Bachiochi has set for herself nothing short of the task of reclaiming for feminism the earlier view of rights and obligations that she finds enshrined in the philosophy of Wollstonecraft. She would like to see high ideals and elevated discourse restored to a movement which she believes has trafficked in vulgarity and sexualized, degrading views of both men and women, epitomized in the “pussy hat,” in the 2017 Women’s March. It was a striking contrast to the 1913 Women’s March, which also took place in Washington but featured allegorical floats, bands and idealistic suffragettes given to high-minded discourse. The cause of women’s rights, Bachiochi is arguing, can do better—again. If you are reading this profile, it’s a safe bet that you will be pleased to know that Bachiochi regards IWV’s “Women’s Bill of Rights,” which recognizes inherent biological differences between women and men, as a step in the right direction. In signing IWV’s “Women’s Bill of Rights,” she wrote, “That this particular Women’s Bill of Rights is necessary in 2022 would be shocking to women’s rights advocates throughout U.S. history. But know well: whatever their other intramural disputes, this well-drafted statement would have been easy to sign — as it should be for each and every advocate of women and girls today.”
Bachiochi regards IWV’s “Women’s Bill of Rights,” which recognizes inherent biological differences between women and men, as a step in the right direction.
Bachiochi was born in Manchester, New Hampshire, the daughter of a woman who would go on to divorce three times. Erika and her mother and brother moved to Maine, after her mother’s second marriage. After “tumultuous” teen-aged years, when she lost two friends to suicide, Erika graduated from the Camden-Rockport High School and then enrolled in Middlebury College, the private liberal arts college in Vermont. “While I was at Middlebury,” Erika recalls, “I started to experience a real change in how I saw the world. It was slow but took place during those last two years of college. I started to question the linkage between the quest for women’s equality and freedom with the sexual revolution. I began to question the idea of free sex and whether sex was ever free for women. After all, there are all sorts of asymmetries when it comes to sex. Men and women engage in the same act, but only women can potentially get pregnant. Women are the ones who have estrogen – the love, connection hormone – blasting through their bodies. Men are the ones who have testosterone blasting through their bodies, giving way to stronger libidos and more interest in low-commitment, low-cost sex. I started to see that the sexual revolution was kind of built for undisciplined male sexuality. That realization became something of a theme for me.”
At the same time, her ideas about politics and economics were also undergoing a sea change. A semester at American University in Washington—known as “the Washington semester”—accelerated this change. Bachiochi was also interning at a think tank called the American Institute for Full Employment, and there she met Chuck Hobbs, who had served as a domestic policy adviser to President Ronald Reagan. “Being at Middlebury and being a big Bernie Sanders fan at that point, I had no idea that there were conservatives who wanted to think seriously about ways to help the poor,” Bachiochi remembers. “I opened my mind to a whole other political party and another way of thinking about poverty relief and welfare.”
Back at Middlebury, Bachiochi was about to experience yet another transformation, this one not initially welcome either. “I got back to campus,” she says, “and it was a crazy time in my life because of the intellectual upheaval in so many arenas. I met some Catholics on campus who were studying philosophy. I too had become interested in philosophy and had enrolled in a couple of classes. I had been very anti-Catholic as a feminist even though I had been baptized a Catholic as an infant. I did not intend to but, as many Catholics do, I read myself into the Church, or back into the Church. I had already questioned the sexual revolution and had already had a change of heart on abortion. So I was in a good position to see the coherence of Catholic teaching, that the whole beautiful array just makes sense.” She dropped sociology and women’s studies, switching her major to political science and focused on political philosophy.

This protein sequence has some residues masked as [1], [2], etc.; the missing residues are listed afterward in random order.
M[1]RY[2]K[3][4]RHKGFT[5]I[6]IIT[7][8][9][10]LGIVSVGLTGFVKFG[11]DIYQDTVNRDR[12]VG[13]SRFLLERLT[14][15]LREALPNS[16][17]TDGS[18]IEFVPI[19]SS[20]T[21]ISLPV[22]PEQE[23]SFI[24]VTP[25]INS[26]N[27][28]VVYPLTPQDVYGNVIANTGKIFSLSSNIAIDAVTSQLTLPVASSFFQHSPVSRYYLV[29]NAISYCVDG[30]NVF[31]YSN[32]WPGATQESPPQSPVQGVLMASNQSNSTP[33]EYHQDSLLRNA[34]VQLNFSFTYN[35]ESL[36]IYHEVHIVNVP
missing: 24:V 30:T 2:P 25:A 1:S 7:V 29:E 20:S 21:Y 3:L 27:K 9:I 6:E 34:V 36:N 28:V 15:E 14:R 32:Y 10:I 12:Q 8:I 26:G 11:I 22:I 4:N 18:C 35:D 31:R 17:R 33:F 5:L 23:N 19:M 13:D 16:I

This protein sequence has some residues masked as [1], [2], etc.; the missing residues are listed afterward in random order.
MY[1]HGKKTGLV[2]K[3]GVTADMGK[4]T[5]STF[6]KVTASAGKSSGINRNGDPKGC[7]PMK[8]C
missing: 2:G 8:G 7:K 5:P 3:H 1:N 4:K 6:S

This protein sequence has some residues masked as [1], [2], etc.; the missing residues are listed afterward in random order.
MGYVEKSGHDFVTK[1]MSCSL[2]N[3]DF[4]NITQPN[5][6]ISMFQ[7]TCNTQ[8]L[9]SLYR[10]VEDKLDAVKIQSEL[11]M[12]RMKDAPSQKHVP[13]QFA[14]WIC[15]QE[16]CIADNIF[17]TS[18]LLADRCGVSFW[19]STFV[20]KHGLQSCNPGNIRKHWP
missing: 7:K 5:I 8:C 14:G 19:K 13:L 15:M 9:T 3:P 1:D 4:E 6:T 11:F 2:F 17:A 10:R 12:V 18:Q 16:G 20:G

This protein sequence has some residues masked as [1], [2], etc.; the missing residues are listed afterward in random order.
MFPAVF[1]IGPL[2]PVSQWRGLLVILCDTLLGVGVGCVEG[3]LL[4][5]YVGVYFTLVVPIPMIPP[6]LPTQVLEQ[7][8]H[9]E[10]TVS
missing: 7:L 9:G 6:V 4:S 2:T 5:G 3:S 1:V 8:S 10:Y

She then decided to pursue a master’s degree in theology at Boston College. It was while she was studying at Boston College that she met the Catholic legal scholar Mary Ann Glendon, the Learned Hand Professor of Law, emerita, at Harvard University, and former Ambassador to the Vatican, who would become an important mentor. Bachiochi herself has published in the Harvard Journal of Law and Public Policy, Christian Bioethics (Oxford University), The New York Times, The Atlantic, First Things, CNN.com, National Review Online, National Affairs, Claremont Review of Books, SCOTUSblog, and Public Discourse. She lives outside Boston with her husband, a tech entrepreneur. They have seven children, ranging in age from twenty years old to four years old. The youngest is a daughter, who was something of a surprise. “I became a visiting scholar at Harvard Law School once my sixth child, a son, had started school. I had begun research for my book, and then our youngest daughter arrived. Thankfully, I’ve had tons of help from friends, and my husband is, well, a man among men, with a strong dedication to our family. I’ve always been very happy to work part-time, but I’ve been able do more professionally now that all my kids are in school.”
The Rights of Women, which came out last year, was so important that Law & Liberty devoted an entire symposium to it, exploring how a more coherent view of women’s rights might be restored by, as Bachiochi hopes, “reclaiming a lost vision” that can be found in Mary Wollstonecraft and other thinkers. Yuval Levin, who provided a blurb for the book, notes that while it tells the depressing story of the decline of movement feminism, it offers “a way to recapture the ideal of dignity that gives meaning to equality by grasping that the ultimate purpose of human freedom is human flourishing and excellence.” The Intercollegiate Studies Institute named the book one the best conservative books in 2022.
We often complain that feminism has been hijacked, but maybe it’s time to start plotting to reclaim feminism, and, if so, this recovered women’s studies major is just the woman for the job.